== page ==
Figure 8
Figure 8

Proposed mechanism of glucose/HB-EGF/EGFR axis controlling β-cell proliferation. An increase in the soluble, active form of HB-EGF is mediated by glucose-induced ChREBP, which increases HB-EGF gene expression, and by glucose-induced Src, which is coupled to metalloprotease (ADAM)–dependent proHB-EGF processing. Subsequent binding of HB-EGF to the β-cell EGFR activates signaling pathways including mTOR but also possibly MAPK, PI3K/AKT, and IRS2 that together promote β-cell proliferation. Inhibitors used in this study to block glucose- and HB-EGF–induced β-cell proliferation are indicated.

Our previous (21) and current results are in agreement with studies showing that overexpression of HB-EGF by retrograde injection of adenoviruses into the pancreatic duct leads to proliferation of pre-existing β-cells in adult mice (31). In contrast, no increase in β-cell proliferation was observed following HB-EGF expression in developing mouse β-cells (32). However, the presence of pancreatic fibrosis, stromal expansion, and islet dysfunction in this model may have precluded such an effect. Interestingly, overexpression of HB-EGF (31) or BTC (33) in pancreatic ducts promotes β-cell neogenesis, and EGF gain-of-function studies in human duct cells (34,35) support a similar conclusion. Hence, we propose that the major effect of HB-EGF is to promote proliferation of existing β-cells, but that β-cell neogenesis could also contribute to its overall beneficial effects on β-cell mass. In contrast to its effects on β-cell proliferation, acute and extended (24-h) exposure to HB-EGF did not alter insulin secretion or insulin content in rat islets ex vivo. However, positive, antidiabetic effects of HB-EGF on the β-cell were demonstrated in multiple low-dose streptozotocin diabetic mice by which combined treatment of gastrin and HB-EGF led to improved islet function due in part to a reduction in insulitis (36). Further studies will be required to fully elucidate the pleotropic effects of HB-EGF on pancreatic islets.

We found that AG1478, a specific inhibitor of EGFR with minimal activity toward other ErbB isoforms, completely abrogates HB-EGF–induced β-cell proliferation. As HB-EGF signals via EGFR (ErbB1) and ErbB4 but not ErbB2 or ErbB3 (37), and EGFR is expressed in β-cells, whereas ErbB4 is only weakly expressed in rodent islets (38), we propose that HB-EGF acts predominantly via EGFR to promote β-cell proliferation.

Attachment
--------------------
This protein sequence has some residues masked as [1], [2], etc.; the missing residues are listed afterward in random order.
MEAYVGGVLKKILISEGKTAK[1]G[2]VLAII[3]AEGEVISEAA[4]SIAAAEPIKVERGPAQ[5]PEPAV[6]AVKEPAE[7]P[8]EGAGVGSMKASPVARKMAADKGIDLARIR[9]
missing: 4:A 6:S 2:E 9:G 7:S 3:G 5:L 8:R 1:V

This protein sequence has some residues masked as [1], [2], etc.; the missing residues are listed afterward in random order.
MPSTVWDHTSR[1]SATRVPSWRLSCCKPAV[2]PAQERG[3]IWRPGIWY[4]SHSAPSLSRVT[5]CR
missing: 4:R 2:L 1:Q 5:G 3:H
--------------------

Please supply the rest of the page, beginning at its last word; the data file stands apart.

EGFR inhibition, loss-of-function, and dominant-negative studies in adult rodents in the context of pathophysiological and physiological metabolic stress (6,21,39) and partial pancreatectomy (22) suggest that β-cell EGFR underlies the maintenance of glucose homeostasis by transducing signals that increase β-cell proliferation and mass. Notwithstanding a role for BTC downstream of glucagon-like peptide 1 (40), however, attempts to investigate the role of EGFR ligands in the regulation of β-cell mass and function have been limited to gain-of-function approaches (31,33,41,42), whereas the identification of endogenous ligands contributing to β-cell compensation is unknown. We found that glucose, a key effector of regulation of β-cell mass in the face of increased insulin demand (11), requires HB-EGF signaling. When rat islets were exposed to glucose ex vivo or in vivo, the β-cell mitogenic response was dependent on both EGFR and HB-EGF. Although HB-EGF was essential for the glucose response, whether HB-EGF is the sole endogenous EGFR ligand acting during β-cell compensation to metabolic stress remains an open question. BTC (41), epiregulin (43), transforming growth factor-α, and EGF (41,44) exert mitogenic effects on the β-cell and are expressed in developing (45) and adult (38) rodent islets and during β-cell neogenesis (46). Hence, different EGFR ligands likely contribute to β-cell compensation in a context-dependent manner.